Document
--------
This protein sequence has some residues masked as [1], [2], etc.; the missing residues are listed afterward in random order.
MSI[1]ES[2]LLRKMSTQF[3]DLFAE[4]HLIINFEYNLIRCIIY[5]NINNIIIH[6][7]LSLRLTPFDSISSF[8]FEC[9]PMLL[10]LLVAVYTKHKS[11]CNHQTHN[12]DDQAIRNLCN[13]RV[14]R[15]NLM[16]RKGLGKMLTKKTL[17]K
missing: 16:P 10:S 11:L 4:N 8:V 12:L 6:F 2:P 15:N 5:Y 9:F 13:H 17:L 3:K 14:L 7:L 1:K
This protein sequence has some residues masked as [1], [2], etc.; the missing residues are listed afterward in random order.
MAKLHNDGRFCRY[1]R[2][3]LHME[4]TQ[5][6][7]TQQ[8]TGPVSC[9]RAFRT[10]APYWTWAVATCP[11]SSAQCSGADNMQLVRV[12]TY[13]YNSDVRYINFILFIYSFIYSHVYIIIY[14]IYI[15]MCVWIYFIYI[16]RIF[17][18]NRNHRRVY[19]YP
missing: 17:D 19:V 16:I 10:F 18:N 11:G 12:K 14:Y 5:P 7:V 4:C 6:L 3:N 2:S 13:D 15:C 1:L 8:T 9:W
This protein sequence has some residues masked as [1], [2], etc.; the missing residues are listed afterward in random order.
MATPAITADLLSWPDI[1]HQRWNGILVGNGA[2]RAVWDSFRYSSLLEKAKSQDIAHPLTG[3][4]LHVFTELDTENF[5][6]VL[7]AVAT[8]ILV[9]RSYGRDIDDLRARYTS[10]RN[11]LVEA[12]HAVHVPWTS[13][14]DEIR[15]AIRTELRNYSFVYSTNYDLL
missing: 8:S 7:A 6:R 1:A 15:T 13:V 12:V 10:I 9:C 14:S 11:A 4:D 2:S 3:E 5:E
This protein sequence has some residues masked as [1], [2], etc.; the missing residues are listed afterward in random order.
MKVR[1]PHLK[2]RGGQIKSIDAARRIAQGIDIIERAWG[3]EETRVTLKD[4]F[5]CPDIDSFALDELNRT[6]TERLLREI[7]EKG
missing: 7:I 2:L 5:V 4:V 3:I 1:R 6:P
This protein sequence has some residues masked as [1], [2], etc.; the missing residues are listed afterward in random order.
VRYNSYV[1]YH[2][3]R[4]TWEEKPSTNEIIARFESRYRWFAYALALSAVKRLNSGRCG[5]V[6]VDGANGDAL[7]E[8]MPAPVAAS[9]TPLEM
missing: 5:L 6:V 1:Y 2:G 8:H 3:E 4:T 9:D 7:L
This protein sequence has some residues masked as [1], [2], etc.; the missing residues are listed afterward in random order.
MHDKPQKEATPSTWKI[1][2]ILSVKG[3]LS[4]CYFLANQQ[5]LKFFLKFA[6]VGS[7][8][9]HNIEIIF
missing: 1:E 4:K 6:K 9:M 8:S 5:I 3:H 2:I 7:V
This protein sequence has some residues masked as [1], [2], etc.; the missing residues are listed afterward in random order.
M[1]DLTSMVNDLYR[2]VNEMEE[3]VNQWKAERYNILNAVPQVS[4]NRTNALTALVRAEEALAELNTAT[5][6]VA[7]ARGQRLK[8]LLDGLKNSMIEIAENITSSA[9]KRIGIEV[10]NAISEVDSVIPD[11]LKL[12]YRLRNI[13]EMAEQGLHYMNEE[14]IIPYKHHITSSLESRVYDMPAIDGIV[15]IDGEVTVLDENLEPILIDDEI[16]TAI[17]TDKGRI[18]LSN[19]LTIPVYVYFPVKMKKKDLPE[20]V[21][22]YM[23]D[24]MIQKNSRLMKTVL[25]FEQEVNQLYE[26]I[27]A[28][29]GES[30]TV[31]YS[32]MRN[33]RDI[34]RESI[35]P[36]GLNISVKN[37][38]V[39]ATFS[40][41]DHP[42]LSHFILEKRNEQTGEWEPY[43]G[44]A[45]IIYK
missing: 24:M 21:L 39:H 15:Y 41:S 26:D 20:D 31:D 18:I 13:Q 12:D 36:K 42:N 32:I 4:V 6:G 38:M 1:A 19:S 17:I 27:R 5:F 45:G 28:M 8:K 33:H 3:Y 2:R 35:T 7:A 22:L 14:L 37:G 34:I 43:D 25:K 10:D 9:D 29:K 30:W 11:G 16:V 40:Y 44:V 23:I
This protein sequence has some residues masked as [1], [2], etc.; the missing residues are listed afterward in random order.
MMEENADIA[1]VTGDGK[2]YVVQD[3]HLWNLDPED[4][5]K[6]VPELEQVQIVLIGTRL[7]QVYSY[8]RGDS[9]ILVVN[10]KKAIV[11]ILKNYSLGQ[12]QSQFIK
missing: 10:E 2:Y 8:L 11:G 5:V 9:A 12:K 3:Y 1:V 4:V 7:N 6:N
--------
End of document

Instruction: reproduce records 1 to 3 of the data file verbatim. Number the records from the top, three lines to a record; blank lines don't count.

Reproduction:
This protein sequence has some residues masked as [1], [2], etc.; the missing residues are listed afterward in random order.
MSI[1]ES[2]LLRKMSTQF[3]DLFAE[4]HLIINFEYNLIRCIIY[5]NINNIIIH[6][7]LSLRLTPFDSISSF[8]FEC[9]PMLL[10]LLVAVYTKHKS[11]CNHQTHN[12]DDQAIRNLCN[13]RV[14]R[15]NLM[16]RKGLGKMLTKKTL[17]K
missing: 16:P 10:S 11:L 4:N 8:V 12:L 6:F 2:P 15:N 5:Y 9:F 13:H 17:L 3:K 14:L 7:L 1:K
This protein sequence has some residues masked as [1], [2], etc.; the missing residues are listed afterward in random order.
MAKLHNDGRFCRY[1]R[2][3]LHME[4]TQ[5][6][7]TQQ[8]TGPVSC[9]RAFRT[10]APYWTWAVATCP[11]SSAQCSGADNMQLVRV[12]TY[13]YNSDVRYINFILFIYSFIYSHVYIIIY[14]IYI[15]MCVWIYFIYI[16]RIF[17][18]NRNHRRVY[19]YP
missing: 17:D 19:V 16:I 10:F 18:N 11:G 12:K 14:Y 5:P 7:V 4:C 6:L 3:N 2:S 13:D 15:C 1:L 8:T 9:W
This protein sequence has some residues masked as [1], [2], etc.; the missing residues are listed afterward in random order.
MATPAITADLLSWPDI[1]HQRWNGILVGNGA[2]RAVWDSFRYSSLLEKAKSQDIAHPLTG[3][4]LHVFTELDTENF[5][6]VL[7]AVAT[8]ILV[9]RSYGRDIDDLRARYTS[10]RN[11]LVEA[12]HAVHVPWTS[13][14]DEIR[15]AIRTELRNYSFVYSTNYDLL
missing: 8:S 7:A 6:R 1:A 15:T 13:V 12:V 10:I 9:C 14:S 11:A 4:D 2:S 3:E 5:E